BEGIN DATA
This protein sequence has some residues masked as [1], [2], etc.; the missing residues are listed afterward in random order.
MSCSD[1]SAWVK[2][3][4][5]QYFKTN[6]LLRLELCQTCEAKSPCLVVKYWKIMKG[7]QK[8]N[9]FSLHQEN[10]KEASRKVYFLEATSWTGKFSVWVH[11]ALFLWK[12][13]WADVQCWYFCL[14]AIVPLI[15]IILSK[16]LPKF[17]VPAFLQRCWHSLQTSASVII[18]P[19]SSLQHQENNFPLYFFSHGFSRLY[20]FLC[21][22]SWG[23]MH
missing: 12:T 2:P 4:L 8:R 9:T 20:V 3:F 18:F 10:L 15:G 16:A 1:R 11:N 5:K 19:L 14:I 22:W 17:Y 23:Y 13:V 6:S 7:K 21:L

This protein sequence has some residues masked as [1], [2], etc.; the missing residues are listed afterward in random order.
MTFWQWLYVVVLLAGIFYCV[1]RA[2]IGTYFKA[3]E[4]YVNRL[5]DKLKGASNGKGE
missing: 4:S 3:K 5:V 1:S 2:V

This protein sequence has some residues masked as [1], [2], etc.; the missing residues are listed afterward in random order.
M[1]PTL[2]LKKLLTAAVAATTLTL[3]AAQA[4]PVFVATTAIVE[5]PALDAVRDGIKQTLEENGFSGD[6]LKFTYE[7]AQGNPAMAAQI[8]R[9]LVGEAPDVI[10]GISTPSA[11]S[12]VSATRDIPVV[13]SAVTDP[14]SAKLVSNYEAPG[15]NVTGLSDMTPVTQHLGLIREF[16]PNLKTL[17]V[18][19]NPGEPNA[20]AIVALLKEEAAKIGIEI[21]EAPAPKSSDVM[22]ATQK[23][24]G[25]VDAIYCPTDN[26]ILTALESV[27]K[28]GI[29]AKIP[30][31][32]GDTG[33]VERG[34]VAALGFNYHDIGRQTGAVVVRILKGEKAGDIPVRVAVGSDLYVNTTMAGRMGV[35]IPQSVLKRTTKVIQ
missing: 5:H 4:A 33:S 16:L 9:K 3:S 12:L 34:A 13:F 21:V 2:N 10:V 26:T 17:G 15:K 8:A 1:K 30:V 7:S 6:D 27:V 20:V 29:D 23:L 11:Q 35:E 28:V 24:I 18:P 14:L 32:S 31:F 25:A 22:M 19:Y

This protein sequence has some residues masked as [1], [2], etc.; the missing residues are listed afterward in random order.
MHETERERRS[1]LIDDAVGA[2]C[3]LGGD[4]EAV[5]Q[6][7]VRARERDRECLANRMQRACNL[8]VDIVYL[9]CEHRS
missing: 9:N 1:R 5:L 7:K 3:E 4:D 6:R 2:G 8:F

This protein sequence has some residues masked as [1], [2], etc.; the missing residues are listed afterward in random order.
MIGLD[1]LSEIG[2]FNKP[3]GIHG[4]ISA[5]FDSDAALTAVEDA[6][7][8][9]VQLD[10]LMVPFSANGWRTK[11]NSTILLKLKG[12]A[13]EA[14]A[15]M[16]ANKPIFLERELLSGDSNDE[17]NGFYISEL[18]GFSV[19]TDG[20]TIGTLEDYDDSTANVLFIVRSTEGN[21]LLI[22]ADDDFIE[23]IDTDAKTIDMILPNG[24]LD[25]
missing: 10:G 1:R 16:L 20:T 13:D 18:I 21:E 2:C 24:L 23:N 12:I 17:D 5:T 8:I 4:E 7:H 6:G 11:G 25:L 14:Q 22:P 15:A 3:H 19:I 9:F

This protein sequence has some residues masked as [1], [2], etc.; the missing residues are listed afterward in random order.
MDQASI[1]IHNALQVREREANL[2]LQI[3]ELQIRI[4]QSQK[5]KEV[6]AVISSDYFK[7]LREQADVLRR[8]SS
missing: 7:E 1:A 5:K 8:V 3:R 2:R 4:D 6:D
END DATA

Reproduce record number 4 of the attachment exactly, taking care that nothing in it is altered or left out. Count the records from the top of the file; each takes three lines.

This protein sequence has some residues masked as [1], [2], etc.; the missing residues are listed afterward in random order.
MHETERERRS[1]LIDDAVGA[2]C[3]LGGD[4]EAV[5]Q[6][7]VRARERDRECLANRMQRACNL[8]VDIVYL[9]CEHRS
missing: 9:N 1:R 5:L 7:K 3:E 4:D 6:R 2:G 8:F